The sign of a successful online service is when spammers get on board. We’ve seen this most prominently in recent times with Twitter, where spam is now part of everyday life. Could Foursquare be next to succumb to an avalanche of spam?
Foursquare spam is still a minor problem but it’s definitely something to keep an eye on. As a service with a fast-growing but relatively small userbase, true spam on Foursquare is difficult to find. However, it is there if you look hard enough.
David Kitchenham is one person you might describe as a ‘Foursquare spammer’. In order to help promote the launch of his new startup MyParcelDelivery.com, he has been pushing himself to the top of the Foursquare leaderboard in Manchester, UK through frequent checkins.
His username (the same as the name of his business) has been sitting on top of the local leaderboard for several weeks. Meanwhile, check the Tips at a number of popular locations around the city and you’ll find advice like this one at a railway station:
“Please do not leave parcels or packages unattended. Use a service to send them like www.myparceldelivery.com otherwise they will be severly (sic) dealt with by the security services.”
While Kitchenham doesn’t describe himself as a spammer, he does confess to actively using Foursquare to raise awareness of his service.
“Yes it is a deliberate tactic for marketing myParcelDelivery.com”, he tells me. “The spam issue is a contentious one, I have simply changed the name of my Foursquare profile to myParcelDelivery.com. I am a naturally (borderline OCD) competitive person so I would still be highly active on Foursquare so we are talking about a simple name change.”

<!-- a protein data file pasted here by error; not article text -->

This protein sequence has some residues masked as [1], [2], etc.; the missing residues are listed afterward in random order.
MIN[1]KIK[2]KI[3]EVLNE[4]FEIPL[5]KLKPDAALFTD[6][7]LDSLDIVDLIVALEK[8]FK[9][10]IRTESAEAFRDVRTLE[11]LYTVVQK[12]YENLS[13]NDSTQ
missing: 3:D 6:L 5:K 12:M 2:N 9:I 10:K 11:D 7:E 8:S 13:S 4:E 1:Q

“I have been restrained in the leaving of ‘tips’ as this could really annoy!”
One person’s innovative marketing strategy is another person’s spam and were Kitchenham’s tactics to be repeated by many more businesses, users of the service would be likely to get highly irritated.
There’s evidence of spam in other parts of the world too, especially in the ‘Tips’ and ‘To-do’ lists for venues. Just look at this example on the entry for Apple’s Cupertino HQ, for example.
A handful of cases doesn’t make an epidemic, but if it’s happening in the places we found, it’s probably happening elsewhere too. Indeed, the company’s support forum shows complaints of spam going back several months.
Foursquare’s growing at breakneck speed according to the company’s own figures. It’s now got over 1.6 million users who are meeting in increasingly large numbers, in the last week its Android app was downloaded 50,000 times. We’ve seen it before with email, Twitter, Myspace, Facebook and many more services over the years; as user numbers increase so does the level of spam.
That doesn’t mean Foursquare wont be able to deal with the issue if it grows, but it’s definitely something for them to monitor closely.